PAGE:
11-22mm Lens, Canon 50D, Lens Artists Photo Challenge, Luminar, Nature, Photo Challenges, Photo Editing, Photography

Less is More

I love taking a walk. I love the simplicity of views like this one near the Derwent Dam in the Peak District:

ISO 800 16mm f/20 1/500sec

When I go to edit a scene like this one, I’m often not interested in making dramatic edits. I’d like to show the scene as it lives in my mind:

ISO 800 16mm f/20 1/500sec

I’ve stuck with the basics here. For starters, a crop that included straightening the horizon line a bit. From there, I’ve boosted the colors using the blacks/whites slider. I’ve also used the sky enhancer slider and a foliage enhancer. Lastly, I used the Orton filter, this sharpens the image a bit while at the same time giving the photo a bit of a dreamy feel.

This was approximately a ten-minute edit for me. I looked at the original file, thought about what I wanted my final file to look like, pulled out the appropriate filters, and then applied them without over thinking it too much. What do you think? do you like the final version? Feel free to leave a comment below.


Inspired by and written for the Len-Artists Photo Challenge, Less is More.

11-22mm Lens, Canon 50D, Photo a week Challenge, Photo Challenges, Photo Editing, Photography, Picfair, travel, What I Am Working On

What I Am Working On: Cropping

One edit that I do to almost every photo is a crop. I don’t have a set in stone way to approach it but often it’s the first edit I do. I’m usually thinking something like, what do I really want to say in this photograph?:

ISO 800 14mm f/11 1/320sec

In this case I knew I wanted it to be about the boulders, their imposing and larger than life presence in the landscape.  To do this I was thinking about having them seem to almost spill out of the bottom of the frame. While a good rule of thumb with photography is often to have something all the way in the frame and not running into the edges, in this case I was going to deliberately choose the opposite.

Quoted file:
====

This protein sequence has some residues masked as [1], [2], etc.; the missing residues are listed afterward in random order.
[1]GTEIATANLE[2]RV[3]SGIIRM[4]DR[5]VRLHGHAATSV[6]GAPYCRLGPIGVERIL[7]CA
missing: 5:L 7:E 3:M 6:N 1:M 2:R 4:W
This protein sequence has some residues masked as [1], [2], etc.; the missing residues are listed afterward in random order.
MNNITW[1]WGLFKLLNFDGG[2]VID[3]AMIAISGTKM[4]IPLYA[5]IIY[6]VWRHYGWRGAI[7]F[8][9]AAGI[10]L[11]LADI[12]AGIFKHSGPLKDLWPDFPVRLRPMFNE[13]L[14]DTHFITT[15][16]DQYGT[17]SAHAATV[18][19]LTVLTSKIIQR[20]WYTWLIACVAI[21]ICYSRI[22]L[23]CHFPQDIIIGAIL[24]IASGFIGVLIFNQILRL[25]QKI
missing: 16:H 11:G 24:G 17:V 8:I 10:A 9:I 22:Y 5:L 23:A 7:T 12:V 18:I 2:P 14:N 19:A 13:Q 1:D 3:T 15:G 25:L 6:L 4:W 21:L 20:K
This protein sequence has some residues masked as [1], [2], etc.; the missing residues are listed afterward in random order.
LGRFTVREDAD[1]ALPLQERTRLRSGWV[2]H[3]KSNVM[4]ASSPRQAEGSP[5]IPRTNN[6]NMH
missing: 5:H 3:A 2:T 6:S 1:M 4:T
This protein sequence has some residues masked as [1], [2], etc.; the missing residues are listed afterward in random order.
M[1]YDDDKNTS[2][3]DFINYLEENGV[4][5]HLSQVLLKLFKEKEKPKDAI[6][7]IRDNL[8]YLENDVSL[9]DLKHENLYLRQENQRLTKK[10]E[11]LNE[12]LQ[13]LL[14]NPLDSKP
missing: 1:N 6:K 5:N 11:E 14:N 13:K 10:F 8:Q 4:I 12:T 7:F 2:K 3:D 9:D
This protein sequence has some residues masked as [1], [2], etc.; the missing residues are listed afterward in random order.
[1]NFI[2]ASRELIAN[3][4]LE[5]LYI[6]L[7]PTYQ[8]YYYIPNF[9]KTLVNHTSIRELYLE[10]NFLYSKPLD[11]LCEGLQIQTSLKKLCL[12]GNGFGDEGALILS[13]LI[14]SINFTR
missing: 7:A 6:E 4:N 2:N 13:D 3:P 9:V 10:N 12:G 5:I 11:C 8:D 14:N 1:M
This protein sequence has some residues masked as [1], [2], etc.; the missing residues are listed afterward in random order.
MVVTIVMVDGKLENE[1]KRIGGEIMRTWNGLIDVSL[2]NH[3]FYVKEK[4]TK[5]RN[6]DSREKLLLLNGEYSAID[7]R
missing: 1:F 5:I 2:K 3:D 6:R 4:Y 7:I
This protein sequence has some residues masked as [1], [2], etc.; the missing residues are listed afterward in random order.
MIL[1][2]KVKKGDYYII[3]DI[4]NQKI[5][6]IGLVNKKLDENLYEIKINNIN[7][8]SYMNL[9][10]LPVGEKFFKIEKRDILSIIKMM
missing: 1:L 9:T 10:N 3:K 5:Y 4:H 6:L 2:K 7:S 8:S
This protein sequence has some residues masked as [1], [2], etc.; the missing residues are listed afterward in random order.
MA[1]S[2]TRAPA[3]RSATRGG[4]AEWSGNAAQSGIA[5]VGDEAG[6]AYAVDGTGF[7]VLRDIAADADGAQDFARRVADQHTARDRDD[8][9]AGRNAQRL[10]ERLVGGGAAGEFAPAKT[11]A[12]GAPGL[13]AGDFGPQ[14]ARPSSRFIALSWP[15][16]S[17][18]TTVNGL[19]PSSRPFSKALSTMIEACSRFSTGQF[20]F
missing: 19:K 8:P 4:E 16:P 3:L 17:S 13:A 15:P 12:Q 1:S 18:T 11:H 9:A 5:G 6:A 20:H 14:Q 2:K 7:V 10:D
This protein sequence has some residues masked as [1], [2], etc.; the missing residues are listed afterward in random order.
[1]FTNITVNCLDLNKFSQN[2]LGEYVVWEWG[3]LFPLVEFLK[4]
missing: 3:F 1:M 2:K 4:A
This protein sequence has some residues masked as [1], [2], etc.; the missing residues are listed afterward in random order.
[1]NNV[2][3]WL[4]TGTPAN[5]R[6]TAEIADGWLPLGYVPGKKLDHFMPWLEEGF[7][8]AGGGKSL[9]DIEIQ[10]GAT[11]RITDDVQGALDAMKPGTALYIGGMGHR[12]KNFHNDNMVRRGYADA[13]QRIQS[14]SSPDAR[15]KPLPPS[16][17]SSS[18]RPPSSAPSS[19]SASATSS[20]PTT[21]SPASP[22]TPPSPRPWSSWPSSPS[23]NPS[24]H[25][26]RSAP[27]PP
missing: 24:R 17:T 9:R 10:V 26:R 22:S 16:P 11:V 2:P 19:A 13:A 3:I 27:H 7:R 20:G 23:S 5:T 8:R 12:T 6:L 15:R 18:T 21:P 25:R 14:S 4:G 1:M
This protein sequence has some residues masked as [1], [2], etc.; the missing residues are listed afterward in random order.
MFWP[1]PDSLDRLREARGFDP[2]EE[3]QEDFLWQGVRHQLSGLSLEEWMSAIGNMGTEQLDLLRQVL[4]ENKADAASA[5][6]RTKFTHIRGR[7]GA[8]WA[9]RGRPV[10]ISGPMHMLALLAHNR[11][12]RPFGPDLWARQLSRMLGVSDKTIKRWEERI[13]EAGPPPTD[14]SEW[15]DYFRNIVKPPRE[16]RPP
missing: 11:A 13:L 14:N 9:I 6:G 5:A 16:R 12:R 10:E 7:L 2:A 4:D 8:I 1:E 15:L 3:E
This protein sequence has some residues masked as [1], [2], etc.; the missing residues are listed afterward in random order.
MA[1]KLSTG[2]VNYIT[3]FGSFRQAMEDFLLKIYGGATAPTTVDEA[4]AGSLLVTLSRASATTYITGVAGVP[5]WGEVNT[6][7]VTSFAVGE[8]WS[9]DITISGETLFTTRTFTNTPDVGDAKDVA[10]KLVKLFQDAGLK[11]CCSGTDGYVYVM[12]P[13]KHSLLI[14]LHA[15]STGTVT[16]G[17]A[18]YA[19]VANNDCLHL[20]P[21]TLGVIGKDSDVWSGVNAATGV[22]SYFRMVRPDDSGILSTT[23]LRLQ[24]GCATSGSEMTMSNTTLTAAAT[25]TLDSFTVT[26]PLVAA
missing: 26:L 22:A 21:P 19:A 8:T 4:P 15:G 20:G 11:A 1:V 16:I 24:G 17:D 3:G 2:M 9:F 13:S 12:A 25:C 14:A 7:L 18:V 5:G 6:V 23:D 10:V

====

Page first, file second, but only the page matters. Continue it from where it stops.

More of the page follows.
In Luminar, two cropping overlays are available for use. They are the rule of thirds and the perhaps less known golden ratio. While I don’t always crop using these guidelines, I usually at least give it a thought. They both provide a helpful guide to making a stronger composition. If you are interested in a comparison and explanation of the two methods, this is a good place to start.  Here are two screen shots showing how the lines look within the editing software.

Cropped using the rule of thirds:

Screen shot showing the rule of thirds overlay.

Cropped using the golden ratio:

Screen shot showing the golden ratio overlay.

I went with the golden ratio for this crop. It fit well not only with my overflowing boulders, but with the path in the middle of the photograph:

ISO 800 14mm f/11 1/320sec

From there I warmed up the ground quite a bit, it helped throw the sky into a more dramatic contrast. I have also sharpened the photo, which particularly brought out some of the interesting detail in the boulders.